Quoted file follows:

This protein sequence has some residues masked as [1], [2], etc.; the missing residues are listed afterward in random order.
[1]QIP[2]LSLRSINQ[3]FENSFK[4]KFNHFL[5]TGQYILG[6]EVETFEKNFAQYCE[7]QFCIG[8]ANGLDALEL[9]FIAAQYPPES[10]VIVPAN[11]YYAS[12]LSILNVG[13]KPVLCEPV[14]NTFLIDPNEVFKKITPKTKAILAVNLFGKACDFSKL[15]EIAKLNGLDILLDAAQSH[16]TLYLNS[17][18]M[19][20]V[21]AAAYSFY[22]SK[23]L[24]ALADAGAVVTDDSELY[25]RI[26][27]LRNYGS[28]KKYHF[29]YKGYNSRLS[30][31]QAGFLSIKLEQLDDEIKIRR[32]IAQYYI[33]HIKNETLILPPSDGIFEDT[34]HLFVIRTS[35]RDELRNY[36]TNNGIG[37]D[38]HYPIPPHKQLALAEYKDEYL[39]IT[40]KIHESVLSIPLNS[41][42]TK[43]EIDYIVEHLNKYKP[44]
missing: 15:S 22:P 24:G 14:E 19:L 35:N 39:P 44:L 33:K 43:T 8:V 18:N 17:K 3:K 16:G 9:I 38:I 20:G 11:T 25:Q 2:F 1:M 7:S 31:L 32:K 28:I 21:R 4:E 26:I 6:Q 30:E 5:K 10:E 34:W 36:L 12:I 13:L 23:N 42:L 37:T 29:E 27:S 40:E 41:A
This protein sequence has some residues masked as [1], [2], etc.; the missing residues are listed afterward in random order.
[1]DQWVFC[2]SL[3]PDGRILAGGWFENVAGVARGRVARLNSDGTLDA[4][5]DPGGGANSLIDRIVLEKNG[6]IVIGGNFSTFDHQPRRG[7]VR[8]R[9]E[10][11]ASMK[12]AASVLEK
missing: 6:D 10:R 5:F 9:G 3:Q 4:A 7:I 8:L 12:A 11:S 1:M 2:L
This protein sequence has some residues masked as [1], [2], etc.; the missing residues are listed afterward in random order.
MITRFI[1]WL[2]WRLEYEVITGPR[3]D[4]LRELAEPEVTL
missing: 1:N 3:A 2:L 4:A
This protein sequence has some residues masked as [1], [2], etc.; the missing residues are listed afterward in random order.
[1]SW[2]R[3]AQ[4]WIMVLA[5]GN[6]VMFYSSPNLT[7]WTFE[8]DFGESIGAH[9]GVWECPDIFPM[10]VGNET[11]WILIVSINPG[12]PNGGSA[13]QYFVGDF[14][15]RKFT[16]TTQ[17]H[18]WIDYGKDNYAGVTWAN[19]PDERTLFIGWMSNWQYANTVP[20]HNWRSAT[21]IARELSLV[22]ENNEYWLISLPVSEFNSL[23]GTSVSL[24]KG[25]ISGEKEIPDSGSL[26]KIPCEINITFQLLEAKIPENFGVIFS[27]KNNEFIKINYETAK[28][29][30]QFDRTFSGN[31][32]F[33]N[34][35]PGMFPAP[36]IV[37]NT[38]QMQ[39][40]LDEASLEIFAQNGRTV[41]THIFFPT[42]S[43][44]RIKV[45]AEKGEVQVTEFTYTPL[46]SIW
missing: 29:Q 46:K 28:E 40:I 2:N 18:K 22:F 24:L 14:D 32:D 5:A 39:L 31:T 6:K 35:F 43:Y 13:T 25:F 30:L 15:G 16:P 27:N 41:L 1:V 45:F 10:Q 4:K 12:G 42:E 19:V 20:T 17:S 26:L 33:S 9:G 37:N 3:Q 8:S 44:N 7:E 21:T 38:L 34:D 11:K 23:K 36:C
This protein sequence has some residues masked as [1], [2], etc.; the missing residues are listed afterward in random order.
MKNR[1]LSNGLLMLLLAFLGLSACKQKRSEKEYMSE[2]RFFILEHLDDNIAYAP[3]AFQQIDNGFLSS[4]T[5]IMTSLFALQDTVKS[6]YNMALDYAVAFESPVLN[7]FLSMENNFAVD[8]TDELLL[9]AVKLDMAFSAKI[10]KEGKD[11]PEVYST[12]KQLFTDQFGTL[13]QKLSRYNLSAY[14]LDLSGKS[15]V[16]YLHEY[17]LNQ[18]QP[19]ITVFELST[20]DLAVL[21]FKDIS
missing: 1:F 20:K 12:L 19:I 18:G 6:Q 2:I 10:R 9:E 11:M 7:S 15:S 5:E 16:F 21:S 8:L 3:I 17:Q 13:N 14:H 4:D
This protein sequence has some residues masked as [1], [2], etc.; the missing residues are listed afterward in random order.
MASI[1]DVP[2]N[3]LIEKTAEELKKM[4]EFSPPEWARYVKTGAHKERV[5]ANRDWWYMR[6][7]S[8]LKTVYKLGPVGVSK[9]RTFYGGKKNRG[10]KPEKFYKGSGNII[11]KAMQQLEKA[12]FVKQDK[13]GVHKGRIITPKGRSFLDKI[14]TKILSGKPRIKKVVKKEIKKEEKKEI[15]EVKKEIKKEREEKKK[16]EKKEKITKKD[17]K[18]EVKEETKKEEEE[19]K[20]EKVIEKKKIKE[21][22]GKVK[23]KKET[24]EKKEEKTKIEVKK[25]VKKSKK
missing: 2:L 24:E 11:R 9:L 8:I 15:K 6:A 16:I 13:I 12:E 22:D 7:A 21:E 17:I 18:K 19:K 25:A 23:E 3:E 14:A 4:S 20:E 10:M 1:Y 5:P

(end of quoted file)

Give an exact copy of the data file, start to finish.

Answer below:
This protein sequence has some residues masked as [1], [2], etc.; the missing residues are listed afterward in random order.
[1]QIP[2]LSLRSINQ[3]FENSFK[4]KFNHFL[5]TGQYILG[6]EVETFEKNFAQYCE[7]QFCIG[8]ANGLDALEL[9]FIAAQYPPES[10]VIVPAN[11]YYAS[12]LSILNVG[13]KPVLCEPV[14]NTFLIDPNEVFKKITPKTKAILAVNLFGKACDFSKL[15]EIAKLNGLDILLDAAQSH[16]TLYLNS[17][18]M[19][20]V[21]AAAYSFY[22]SK[23]L[24]ALADAGAVVTDDSELY[25]RI[26][27]LRNYGS[28]KKYHF[29]YKGYNSRLS[30][31]QAGFLSIKLEQLDDEIKIRR[32]IAQYYI[33]HIKNETLILPPSDGIFEDT[34]HLFVIRTS[35]RDELRNY[36]TNNGIG[37]D[38]HYPIPPHKQLALAEYKDEYL[39]IT[40]KIHESVLSIPLNS[41][42]TK[43]EIDYIVEHLNKYKP[44]
missing: 15:S 22:P 24:G 14:E 19:L 35:N 39:P 44:L 33:K 43:T 8:V 18:N 17:K 3:K 16:G 9:I 38:I 20:G 11:T 25:Q 2:F 1:M 7:S 31:L 32:K 28:I 21:R 4:E 26:I 6:Q 30:E 5:K 10:E 34:W 36:L 12:I 13:L 23:N 42:L 37:T 29:E 27:S 40:E 41:A
This protein sequence has some residues masked as [1], [2], etc.; the missing residues are listed afterward in random order.
[1]DQWVFC[2]SL[3]PDGRILAGGWFENVAGVARGRVARLNSDGTLDA[4][5]DPGGGANSLIDRIVLEKNG[6]IVIGGNFSTFDHQPRRG[7]VR[8]R[9]E[10][11]ASMK[12]AASVLEK
missing: 6:D 10:R 5:F 9:G 3:Q 4:A 7:I 8:L 12:A 11:S 1:M 2:L
This protein sequence has some residues masked as [1], [2], etc.; the missing residues are listed afterward in random order.
MITRFI[1]WL[2]WRLEYEVITGPR[3]D[4]LRELAEPEVTL
missing: 1:N 3:A 2:L 4:A
This protein sequence has some residues masked as [1], [2], etc.; the missing residues are listed afterward in random order.
[1]SW[2]R[3]AQ[4]WIMVLA[5]GN[6]VMFYSSPNLT[7]WTFE[8]DFGESIGAH[9]GVWECPDIFPM[10]VGNET[11]WILIVSINPG[12]PNGGSA[13]QYFVGDF[14][15]RKFT[16]TTQ[17]H[18]WIDYGKDNYAGVTWAN[19]PDERTLFIGWMSNWQYANTVP[20]HNWRSAT[21]IARELSLV[22]ENNEYWLISLPVSEFNSL[23]GTSVSL[24]KG[25]ISGEKEIPDSGSL[26]KIPCEINITFQLLEAKIPENFGVIFS[27]KNNEFIKINYETAK[28][29][30]QFDRTFSGN[31][32]F[33]N[34][35]PGMFPAP[36]IV[37]NT[38]QMQ[39][40]LDEASLEIFAQNGRTV[41]THIFFPT[42]S[43][44]RIKV[45]AEKGEVQVTEFTYTPL[46]SIW
missing: 29:Q 46:K 28:E 40:I 2:N 18:K 22:F 24:L 14:D 32:D 5:A 39:L 31:T 6:K 35:F 43:Y 13:T 25:F 30:L 15:G 16:P 27:N 41:L 1:V 45:F 10:Q 4:K 12:G 42:E 19:V 20:T 17:S 26:L 33:S 9:G 37:N 3:Q 8:S 44:N 7:E 21:T 38:L 34:D 11:K 23:K 36:C
This protein sequence has some residues masked as [1], [2], etc.; the missing residues are listed afterward in random order.
MKNR[1]LSNGLLMLLLAFLGLSACKQKRSEKEYMSE[2]RFFILEHLDDNIAYAP[3]AFQQIDNGFLSS[4]T[5]IMTSLFALQDTVKS[6]YNMALDYAVAFESPVLN[7]FLSMENNFAVD[8]TDELLL[9]AVKLDMAFSAKI[10]KEGKD[11]PEVYST[12]KQLFTDQFGTL[13]QKLSRYNLSAY[14]LDLSGKS[15]V[16]YLHEY[17]LNQ[18]QP[19]ITVFELST[20]DLAVL[21]FKDIS
missing: 1:F 20:K 12:L 19:I 18:G 6:Q 2:I 10:R 9:E 11:M 7:S 15:S 5:E 16:F 21:S 8:L 3:I 17:Q 13:N 14:H 4:D
This protein sequence has some residues masked as [1], [2], etc.; the missing residues are listed afterward in random order.
MASI[1]DVP[2]N[3]LIEKTAEELKKM[4]EFSPPEWARYVKTGAHKERV[5]ANRDWWYMR[6][7]S[8]LKTVYKLGPVGVSK[9]RTFYGGKKNRG[10]KPEKFYKGSGNII[11]KAMQQLEKA[12]FVKQDK[13]GVHKGRIITPKGRSFLDKI[14]TKILSGKPRIKKVVKKEIKKEEKKEI[15]EVKKEIKKEREEKKK[16]EKKEKITKKD[17]K[18]EVKEETKKEEEE[19]K[20]EKVIEKKKIKE[21][22]GKVK[23]KKET[24]EKKEEKTKIEVKK[25]VKKSKK
missing: 2:L 24:E 11:R 9:L 8:I 15:K 6:A 16:I 13:I 12:E 22:D 7:A 21:E 17:I 18:K 19:K 25:A 23:E 3:E 14:A 4:S 20:E 10:M 1:Y 5:P